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Where do everyday products come from?

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We live in a society where everyday products come from ….. well, where do they come from? If you were asked where your sofa or your kitchen table or your carpet was made, and how,  would you know? And is it important?

As someone who is perennially curious, the first thing I do when I meet someone is to try and find out more about them. It’s great to find out where they’re from, how many children they have, whether they’re married or not … and so on and so on. In other words I’m trying to tap into the story of their lives. It’s what gives us a connection to each other and enables us to set a context for the new relationship.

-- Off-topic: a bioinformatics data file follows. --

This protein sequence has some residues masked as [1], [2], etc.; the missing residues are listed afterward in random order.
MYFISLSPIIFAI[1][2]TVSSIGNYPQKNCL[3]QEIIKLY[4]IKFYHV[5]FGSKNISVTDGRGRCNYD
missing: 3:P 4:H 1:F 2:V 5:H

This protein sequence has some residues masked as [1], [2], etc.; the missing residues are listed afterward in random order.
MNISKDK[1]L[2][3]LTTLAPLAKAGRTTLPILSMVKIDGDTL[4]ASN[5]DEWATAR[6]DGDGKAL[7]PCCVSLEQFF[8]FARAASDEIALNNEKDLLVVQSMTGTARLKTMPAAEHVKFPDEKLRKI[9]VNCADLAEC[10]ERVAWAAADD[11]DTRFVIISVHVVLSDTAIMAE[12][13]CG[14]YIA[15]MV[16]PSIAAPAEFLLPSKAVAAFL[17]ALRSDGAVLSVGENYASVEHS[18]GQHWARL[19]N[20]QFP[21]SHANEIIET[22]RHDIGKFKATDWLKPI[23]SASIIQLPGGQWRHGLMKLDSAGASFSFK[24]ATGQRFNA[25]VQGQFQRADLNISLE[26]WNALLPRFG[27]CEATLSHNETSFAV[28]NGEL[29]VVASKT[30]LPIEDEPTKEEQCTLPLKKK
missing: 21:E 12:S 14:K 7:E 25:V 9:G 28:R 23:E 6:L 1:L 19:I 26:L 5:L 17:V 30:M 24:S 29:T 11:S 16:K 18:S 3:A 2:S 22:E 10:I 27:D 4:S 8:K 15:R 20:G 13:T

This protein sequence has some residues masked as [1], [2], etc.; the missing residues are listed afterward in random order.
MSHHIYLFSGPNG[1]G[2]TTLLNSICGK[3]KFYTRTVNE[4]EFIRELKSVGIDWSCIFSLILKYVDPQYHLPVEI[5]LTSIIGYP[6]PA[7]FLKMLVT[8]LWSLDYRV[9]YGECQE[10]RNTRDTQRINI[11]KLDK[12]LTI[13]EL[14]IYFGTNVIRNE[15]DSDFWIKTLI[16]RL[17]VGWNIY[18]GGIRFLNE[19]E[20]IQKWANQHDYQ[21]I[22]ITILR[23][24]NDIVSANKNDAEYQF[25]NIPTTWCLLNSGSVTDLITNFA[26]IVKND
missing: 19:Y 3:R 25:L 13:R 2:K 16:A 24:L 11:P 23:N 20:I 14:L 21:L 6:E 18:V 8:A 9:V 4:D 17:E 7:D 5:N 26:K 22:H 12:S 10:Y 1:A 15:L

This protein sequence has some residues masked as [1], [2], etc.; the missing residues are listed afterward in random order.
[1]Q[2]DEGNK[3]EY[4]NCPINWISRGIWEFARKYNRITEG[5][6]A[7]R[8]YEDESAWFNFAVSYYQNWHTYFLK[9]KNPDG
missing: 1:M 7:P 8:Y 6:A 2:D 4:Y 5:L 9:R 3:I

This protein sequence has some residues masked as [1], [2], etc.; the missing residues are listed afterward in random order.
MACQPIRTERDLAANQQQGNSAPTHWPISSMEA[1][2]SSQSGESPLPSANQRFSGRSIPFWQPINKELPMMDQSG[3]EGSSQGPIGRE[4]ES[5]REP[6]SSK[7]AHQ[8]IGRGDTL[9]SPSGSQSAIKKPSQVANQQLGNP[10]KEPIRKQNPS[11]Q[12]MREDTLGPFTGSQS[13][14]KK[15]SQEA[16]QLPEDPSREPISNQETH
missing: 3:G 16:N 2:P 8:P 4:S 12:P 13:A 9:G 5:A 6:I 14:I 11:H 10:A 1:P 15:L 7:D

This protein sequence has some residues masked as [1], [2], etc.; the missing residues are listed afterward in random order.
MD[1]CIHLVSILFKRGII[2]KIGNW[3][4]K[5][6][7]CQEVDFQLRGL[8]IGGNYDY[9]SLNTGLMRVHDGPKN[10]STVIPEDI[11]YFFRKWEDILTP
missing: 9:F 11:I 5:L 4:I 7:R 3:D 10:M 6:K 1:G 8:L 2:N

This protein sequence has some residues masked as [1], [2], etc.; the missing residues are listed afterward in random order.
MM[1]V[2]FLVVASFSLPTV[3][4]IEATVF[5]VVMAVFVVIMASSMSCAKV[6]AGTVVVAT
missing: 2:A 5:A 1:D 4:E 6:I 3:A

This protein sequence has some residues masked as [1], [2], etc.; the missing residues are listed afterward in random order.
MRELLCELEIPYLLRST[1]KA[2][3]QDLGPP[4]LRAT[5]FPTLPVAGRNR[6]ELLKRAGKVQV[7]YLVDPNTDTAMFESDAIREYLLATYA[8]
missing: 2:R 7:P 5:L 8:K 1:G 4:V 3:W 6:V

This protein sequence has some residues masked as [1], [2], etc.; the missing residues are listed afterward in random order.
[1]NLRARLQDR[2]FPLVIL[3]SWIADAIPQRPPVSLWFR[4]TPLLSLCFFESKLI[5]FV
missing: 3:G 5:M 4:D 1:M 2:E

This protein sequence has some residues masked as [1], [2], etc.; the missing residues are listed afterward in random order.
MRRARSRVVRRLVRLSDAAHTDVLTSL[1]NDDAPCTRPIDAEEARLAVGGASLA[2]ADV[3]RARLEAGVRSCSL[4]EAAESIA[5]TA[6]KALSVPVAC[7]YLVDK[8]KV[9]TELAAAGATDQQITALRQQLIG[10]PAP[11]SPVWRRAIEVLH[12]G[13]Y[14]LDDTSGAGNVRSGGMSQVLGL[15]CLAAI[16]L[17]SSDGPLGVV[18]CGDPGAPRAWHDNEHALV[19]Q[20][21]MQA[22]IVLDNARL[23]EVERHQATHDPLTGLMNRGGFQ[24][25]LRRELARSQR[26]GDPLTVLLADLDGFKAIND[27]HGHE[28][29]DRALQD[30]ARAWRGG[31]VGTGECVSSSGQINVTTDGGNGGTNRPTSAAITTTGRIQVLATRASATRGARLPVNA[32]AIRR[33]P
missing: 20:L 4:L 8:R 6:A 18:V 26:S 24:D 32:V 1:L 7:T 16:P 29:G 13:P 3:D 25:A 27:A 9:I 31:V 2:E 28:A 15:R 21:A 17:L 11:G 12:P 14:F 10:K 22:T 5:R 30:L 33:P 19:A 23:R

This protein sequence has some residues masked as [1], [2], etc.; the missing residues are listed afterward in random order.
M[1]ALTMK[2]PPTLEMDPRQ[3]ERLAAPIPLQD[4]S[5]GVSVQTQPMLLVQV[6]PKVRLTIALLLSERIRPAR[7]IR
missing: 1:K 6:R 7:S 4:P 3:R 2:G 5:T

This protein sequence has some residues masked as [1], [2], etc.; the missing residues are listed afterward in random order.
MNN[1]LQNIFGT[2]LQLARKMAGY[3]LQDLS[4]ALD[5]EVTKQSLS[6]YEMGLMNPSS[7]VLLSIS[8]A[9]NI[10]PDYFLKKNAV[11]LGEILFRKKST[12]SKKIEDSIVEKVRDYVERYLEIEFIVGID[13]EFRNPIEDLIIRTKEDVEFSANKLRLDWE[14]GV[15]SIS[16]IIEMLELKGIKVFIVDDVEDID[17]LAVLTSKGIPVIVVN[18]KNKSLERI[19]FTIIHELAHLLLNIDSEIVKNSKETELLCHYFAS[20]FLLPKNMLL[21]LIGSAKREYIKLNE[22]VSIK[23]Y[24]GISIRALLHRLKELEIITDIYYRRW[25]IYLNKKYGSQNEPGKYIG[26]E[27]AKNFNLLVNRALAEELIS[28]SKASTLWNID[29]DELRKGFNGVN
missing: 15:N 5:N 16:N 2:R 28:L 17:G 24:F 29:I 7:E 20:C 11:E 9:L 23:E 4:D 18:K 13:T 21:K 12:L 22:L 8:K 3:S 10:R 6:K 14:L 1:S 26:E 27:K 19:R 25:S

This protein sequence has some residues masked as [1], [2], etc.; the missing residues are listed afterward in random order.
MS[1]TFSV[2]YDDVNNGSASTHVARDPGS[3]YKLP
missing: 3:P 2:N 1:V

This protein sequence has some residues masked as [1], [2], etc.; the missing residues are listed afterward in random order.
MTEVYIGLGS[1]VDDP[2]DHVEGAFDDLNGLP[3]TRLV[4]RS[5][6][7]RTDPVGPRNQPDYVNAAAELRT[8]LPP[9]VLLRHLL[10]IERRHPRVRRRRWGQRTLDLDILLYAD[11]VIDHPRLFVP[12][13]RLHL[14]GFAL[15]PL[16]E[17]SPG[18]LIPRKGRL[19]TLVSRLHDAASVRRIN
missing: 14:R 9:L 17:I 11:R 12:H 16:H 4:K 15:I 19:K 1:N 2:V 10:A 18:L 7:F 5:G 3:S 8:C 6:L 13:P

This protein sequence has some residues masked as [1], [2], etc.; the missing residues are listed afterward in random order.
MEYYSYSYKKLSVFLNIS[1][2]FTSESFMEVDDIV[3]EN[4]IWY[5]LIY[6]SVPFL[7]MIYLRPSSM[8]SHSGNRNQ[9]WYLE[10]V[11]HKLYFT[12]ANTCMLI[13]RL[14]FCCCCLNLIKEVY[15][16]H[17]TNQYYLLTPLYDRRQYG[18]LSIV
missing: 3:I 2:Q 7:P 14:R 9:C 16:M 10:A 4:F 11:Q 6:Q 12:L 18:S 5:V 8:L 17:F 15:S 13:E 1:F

Brands work in a similar way, they have a story, a provenance, that lets us decide whether we want to be a purchaser or not. The word provenance came originally from the French word ‘provenir’ which means ‘to come forth’ or ‘originate’, and was mostly used by art historians and  antique dealers. But now the use of the word has spread, and I am always proud to be able to tell an Abaca customer that I know the provenance of each and every material that goes in to their bed or mattress.

So why is provenance is important? Why does it matter that you know what materials were used, where they came from, and where and how and by whom your mattress or sofa or kitchen table were made?  In thirty odd years of dealing with people I am convinced that our customers value authenticity above all else. Being authentic means that there is a real connection between the seller and the buyer, it’s shorthand for quality, commitment and transparency.

Making things, especially in the organic sector, is a lesson in provenance and authenticity.  It’s a continuing story between the farmer, the manufacturer and the customer. Each of us along the way have added our tale, and are proud to be able to say, ‘Made from …’ ‘Made for ….’ and ‘Made by …’

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